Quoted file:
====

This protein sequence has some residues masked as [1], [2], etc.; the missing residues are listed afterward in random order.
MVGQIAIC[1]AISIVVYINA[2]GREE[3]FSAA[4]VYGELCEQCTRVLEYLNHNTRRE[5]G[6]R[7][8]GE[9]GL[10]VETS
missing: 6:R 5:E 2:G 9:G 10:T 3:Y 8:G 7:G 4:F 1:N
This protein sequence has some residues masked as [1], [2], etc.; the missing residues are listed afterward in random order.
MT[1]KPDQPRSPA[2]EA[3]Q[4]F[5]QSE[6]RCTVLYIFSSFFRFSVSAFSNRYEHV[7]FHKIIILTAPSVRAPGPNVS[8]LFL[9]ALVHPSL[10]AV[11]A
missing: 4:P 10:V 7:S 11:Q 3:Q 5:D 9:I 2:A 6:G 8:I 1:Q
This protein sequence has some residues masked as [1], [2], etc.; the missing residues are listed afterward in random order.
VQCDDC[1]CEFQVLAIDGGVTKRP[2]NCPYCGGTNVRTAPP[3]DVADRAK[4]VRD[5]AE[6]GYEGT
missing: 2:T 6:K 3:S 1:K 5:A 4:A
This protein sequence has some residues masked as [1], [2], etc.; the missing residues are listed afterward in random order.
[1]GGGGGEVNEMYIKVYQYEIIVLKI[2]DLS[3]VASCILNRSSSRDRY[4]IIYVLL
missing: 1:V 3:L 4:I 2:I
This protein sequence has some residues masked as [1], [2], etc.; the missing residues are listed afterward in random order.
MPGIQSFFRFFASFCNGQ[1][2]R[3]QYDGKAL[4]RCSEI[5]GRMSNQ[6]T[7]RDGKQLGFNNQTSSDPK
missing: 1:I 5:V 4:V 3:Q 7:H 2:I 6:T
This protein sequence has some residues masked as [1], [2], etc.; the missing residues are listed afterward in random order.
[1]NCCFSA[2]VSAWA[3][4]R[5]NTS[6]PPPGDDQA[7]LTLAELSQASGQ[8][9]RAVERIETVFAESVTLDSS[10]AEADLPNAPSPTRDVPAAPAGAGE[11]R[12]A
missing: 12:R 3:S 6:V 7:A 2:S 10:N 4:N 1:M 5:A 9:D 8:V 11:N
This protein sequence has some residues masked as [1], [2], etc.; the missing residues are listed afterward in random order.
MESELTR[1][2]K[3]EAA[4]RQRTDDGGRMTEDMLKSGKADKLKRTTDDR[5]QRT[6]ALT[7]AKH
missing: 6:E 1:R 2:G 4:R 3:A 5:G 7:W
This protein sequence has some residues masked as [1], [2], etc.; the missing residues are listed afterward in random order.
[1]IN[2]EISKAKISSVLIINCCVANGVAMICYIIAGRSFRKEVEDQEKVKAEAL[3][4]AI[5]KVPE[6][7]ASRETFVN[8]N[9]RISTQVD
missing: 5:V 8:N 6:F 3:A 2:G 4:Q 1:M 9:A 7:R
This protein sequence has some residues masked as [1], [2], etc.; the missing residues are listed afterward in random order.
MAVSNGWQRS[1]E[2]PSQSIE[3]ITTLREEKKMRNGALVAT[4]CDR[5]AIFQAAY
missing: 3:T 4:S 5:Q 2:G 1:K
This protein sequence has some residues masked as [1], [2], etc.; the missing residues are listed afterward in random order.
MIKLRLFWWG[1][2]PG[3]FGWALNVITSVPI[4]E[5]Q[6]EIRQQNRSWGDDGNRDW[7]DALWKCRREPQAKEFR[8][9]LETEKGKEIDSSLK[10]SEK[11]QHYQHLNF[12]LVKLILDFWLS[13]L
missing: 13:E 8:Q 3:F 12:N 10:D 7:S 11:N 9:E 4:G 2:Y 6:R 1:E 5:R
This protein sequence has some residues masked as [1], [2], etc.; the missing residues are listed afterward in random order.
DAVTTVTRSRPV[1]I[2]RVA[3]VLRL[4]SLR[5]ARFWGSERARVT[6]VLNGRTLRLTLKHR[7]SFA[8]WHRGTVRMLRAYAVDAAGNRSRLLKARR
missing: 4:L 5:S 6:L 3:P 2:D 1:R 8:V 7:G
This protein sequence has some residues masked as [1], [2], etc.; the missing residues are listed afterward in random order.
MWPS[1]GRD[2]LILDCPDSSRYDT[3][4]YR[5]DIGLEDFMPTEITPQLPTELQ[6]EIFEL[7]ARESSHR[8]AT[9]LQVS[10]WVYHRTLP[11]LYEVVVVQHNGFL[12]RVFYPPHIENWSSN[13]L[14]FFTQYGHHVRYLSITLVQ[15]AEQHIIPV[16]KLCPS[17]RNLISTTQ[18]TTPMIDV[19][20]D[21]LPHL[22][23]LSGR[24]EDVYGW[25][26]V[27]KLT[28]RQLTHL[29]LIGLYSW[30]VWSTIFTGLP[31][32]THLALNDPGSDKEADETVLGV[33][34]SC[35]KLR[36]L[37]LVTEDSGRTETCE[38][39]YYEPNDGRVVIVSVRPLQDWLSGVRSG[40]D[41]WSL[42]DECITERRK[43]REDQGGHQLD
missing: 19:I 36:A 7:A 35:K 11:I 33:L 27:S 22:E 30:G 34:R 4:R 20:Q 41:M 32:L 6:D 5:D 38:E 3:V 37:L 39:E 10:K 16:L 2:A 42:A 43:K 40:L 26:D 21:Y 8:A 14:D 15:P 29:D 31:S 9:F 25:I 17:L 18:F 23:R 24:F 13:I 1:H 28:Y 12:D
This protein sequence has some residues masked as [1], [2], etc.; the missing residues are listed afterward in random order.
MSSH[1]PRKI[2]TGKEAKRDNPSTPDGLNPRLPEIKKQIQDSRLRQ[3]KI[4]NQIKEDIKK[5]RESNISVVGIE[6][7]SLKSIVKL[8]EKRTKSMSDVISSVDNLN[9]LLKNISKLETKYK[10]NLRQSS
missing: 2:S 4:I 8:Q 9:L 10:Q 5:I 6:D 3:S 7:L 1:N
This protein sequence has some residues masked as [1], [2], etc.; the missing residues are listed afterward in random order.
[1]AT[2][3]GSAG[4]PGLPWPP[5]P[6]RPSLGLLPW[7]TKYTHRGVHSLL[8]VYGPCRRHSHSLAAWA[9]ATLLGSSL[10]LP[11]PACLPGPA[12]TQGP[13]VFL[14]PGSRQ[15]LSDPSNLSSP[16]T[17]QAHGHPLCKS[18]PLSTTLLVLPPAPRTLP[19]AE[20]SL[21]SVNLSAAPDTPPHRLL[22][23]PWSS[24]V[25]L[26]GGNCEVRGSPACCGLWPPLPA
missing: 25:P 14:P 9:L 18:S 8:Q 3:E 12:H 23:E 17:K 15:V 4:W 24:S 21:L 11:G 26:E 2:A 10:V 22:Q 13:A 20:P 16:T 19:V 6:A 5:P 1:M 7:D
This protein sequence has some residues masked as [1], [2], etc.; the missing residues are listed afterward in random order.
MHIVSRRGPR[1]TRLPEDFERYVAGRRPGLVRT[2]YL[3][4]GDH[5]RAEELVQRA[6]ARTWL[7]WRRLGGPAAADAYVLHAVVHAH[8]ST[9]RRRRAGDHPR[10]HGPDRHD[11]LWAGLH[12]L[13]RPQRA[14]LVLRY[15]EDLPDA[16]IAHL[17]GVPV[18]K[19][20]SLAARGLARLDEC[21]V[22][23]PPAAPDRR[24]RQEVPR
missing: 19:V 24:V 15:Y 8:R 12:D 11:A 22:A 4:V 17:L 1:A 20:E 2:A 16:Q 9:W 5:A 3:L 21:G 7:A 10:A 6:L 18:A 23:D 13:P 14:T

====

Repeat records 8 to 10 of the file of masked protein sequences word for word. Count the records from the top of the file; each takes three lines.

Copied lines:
This protein sequence has some residues masked as [1], [2], etc.; the missing residues are listed afterward in random order.
[1]IN[2]EISKAKISSVLIINCCVANGVAMICYIIAGRSFRKEVEDQEKVKAEAL[3][4]AI[5]KVPE[6][7]ASRETFVN[8]N[9]RISTQVD
missing: 5:V 8:N 6:F 3:A 2:G 4:Q 1:M 9:A 7:R
This protein sequence has some residues masked as [1], [2], etc.; the missing residues are listed afterward in random order.
MAVSNGWQRS[1]E[2]PSQSIE[3]ITTLREEKKMRNGALVAT[4]CDR[5]AIFQAAY
missing: 3:T 4:S 5:Q 2:G 1:K
This protein sequence has some residues masked as [1], [2], etc.; the missing residues are listed afterward in random order.
MIKLRLFWWG[1][2]PG[3]FGWALNVITSVPI[4]E[5]Q[6]EIRQQNRSWGDDGNRDW[7]DALWKCRREPQAKEFR[8][9]LETEKGKEIDSSLK[10]SEK[11]QHYQHLNF[12]LVKLILDFWLS[13]L
missing: 13:E 8:Q 3:F 12:N 10:D 7:S 11:N 9:E 4:G 2:Y 6:R 1:E 5:R